US unveils stricter EV tax credit rules, effective April 18
Adds reaction from South Korean government
By David Shepardson and David Lawder
WASHINGTON, March 31 (Reuters) -The U.S. Treasury Department unveiled stricter electric vehicle tax rules on Friday that will reduce or remove tax credits on some zero-emission models but grant buyers another two weeks before the new requirements take effect.
The rules are aimed at weaning the United States off dependence on China for EV battery supply chains and are part of President Joe Biden's effort to make 50% of U.S. new vehicle sales by 2030 EVs or plug-in hybrids.
The EV battery sourcing guidance issued on Friday triggers new requirements for critical minerals and battery components and takes effect for vehicle purchases starting April 18.
U.S. officials acknowledged some vehicles will see credits cut or eliminated. Tesla TSLA.O said on Wednesday the Model 3 rear-wheel drive credit will be reduced as a result of the guidance. The government will publish by April 18 a revised list of qualifying models and tax credit amounts.
The $430 billion Inflation Reduction Act (IRA) signed by Biden in August eliminated manufacturers' EV sales caps but imposed new conditions on EV credits. They included a North American assembly requirement from August, price and buyer income eligibility caps from Jan. 1, and now the battery and critical minerals sourcing rules, effective April 18.
Alliance for Automotive Innovation CEO John Bozzella said in a statement his best guess is "few" EVs on the market will qualify for the full $7,500 credit after April 17. He noted the requirement for EVs be assembled in North America to qualify for any credit eliminated 70% of models.
"Some EVs will certainly qualify for a partial credit. Given the constraints of the legislation, Treasury's done as well as it could to produce rules that meet the statute and reflect the current market," Bozzella said.
The IRA requires 50% of the value of battery components to be produced or assembled in North America to qualify for a $3,750 credit and 40% of the value of critical minerals sourced from the United States or a free trade partner also for a $3,750 credit.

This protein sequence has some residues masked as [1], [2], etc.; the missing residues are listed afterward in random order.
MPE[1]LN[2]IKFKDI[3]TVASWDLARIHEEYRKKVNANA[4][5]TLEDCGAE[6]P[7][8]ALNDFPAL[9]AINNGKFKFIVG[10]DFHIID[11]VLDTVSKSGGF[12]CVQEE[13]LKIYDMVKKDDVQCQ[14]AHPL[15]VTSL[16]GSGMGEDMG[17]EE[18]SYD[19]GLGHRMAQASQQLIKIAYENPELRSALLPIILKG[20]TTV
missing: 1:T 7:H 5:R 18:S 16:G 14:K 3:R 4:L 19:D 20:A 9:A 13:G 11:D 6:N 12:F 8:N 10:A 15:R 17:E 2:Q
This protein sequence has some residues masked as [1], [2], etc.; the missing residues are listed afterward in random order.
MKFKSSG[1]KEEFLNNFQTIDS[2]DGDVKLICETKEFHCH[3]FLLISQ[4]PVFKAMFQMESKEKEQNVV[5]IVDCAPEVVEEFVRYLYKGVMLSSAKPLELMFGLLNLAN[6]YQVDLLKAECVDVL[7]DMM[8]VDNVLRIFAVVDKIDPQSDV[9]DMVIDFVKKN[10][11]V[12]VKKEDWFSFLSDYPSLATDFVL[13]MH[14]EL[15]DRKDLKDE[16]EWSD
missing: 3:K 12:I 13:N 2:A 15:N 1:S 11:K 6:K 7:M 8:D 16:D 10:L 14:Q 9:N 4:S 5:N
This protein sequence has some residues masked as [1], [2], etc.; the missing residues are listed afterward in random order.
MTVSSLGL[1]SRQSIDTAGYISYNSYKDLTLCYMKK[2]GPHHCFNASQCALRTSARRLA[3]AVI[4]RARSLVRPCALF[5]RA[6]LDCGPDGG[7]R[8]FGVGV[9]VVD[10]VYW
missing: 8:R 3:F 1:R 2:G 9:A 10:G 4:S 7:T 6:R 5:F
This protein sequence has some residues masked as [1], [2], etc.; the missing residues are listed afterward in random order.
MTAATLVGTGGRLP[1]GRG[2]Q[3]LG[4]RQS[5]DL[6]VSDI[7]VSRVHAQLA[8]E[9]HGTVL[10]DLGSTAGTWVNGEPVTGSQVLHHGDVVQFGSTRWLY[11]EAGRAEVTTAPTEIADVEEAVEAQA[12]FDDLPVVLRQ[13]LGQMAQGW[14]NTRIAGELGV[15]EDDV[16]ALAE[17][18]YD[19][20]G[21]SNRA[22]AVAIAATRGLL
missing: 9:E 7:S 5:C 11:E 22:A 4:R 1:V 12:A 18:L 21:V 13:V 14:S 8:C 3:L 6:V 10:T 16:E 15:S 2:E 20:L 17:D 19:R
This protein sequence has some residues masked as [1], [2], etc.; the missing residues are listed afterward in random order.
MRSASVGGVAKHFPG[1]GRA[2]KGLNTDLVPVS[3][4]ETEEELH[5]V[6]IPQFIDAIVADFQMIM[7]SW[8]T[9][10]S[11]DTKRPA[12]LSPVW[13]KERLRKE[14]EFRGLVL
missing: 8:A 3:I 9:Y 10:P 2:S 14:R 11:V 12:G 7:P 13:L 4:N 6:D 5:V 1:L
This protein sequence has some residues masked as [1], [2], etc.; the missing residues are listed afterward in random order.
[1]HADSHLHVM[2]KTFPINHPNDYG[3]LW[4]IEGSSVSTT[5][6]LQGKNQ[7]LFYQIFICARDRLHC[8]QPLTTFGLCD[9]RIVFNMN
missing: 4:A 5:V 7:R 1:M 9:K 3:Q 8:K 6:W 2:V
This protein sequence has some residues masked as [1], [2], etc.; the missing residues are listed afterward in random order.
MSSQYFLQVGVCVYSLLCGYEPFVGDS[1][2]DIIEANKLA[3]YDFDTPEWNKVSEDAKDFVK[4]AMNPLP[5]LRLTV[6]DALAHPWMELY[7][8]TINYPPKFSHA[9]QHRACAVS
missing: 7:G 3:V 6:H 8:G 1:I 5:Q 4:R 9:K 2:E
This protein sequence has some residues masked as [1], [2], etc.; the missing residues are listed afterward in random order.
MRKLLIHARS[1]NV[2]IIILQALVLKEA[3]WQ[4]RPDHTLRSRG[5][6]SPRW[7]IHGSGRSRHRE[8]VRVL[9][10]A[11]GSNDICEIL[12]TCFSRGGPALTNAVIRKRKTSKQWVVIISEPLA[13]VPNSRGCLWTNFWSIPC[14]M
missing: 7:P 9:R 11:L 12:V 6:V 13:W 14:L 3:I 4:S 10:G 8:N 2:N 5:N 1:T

Treasury proposes a three-step process for determining the value percentage of critical minerals and a four-step process for determining battery component value.
On Tuesday, the United States and Japan inked a trade deal on EV battery minerals. Treasury says newly negotiated critical minerals agreements can be considered free trade agreements. The guidance lists Japan as having a U.S. free trade deal.
The South Korean government welcomed the new rules, adding they reflected the opinion of the South Korean battery industry substantially and removed a "great deal of uncertainty".
In a statement on Saturday, the country's trade ministry said the government plans to hold further negotiations with the U.S. on the requirements of South Korean companies if necessary.
Senate Energy Committee chair Joe Manchin, a Democrat, said Treasury is ignoring the intent of the IRA in writing the guidance.
"American tax dollars should not be used to support manufacturing jobs overseas," Manchin said. "It is a pathetic excuse to spend more tax payer dollars as quickly as possible and further cedes control to the Chinese Communist Party in the process."
Treasury is not immediately issuing guidance on "Foreign Entities of Concern", a provision due to start in 2024 barring credits if any components or minerals used in EV batteries are made in countries like China.
China has previously criticised EV related rules in the IRA, saying in September they could be violating WTO regulations.
Ford F.N said in February it would invest $3.5 billion to build an EV battery plant in Michigan, using technology from Chinese battery company CATL 300750.SZ.
Republican Senator Marco Rubio introduced legislation this month seeking to block EV tax credits for batteries produced using Chinese technology, saying it would "significantly restrict the eligibility of IRA tax credits and prevent Chinese companies from benefiting."
The public will have until mid-June to comment on the proposed guidance.
Reporting by David Shepardson and David Lawder; Additional reportitng by Hyunsu Yim; Editing by Sonali Paul and Muralikumar Anantharaman
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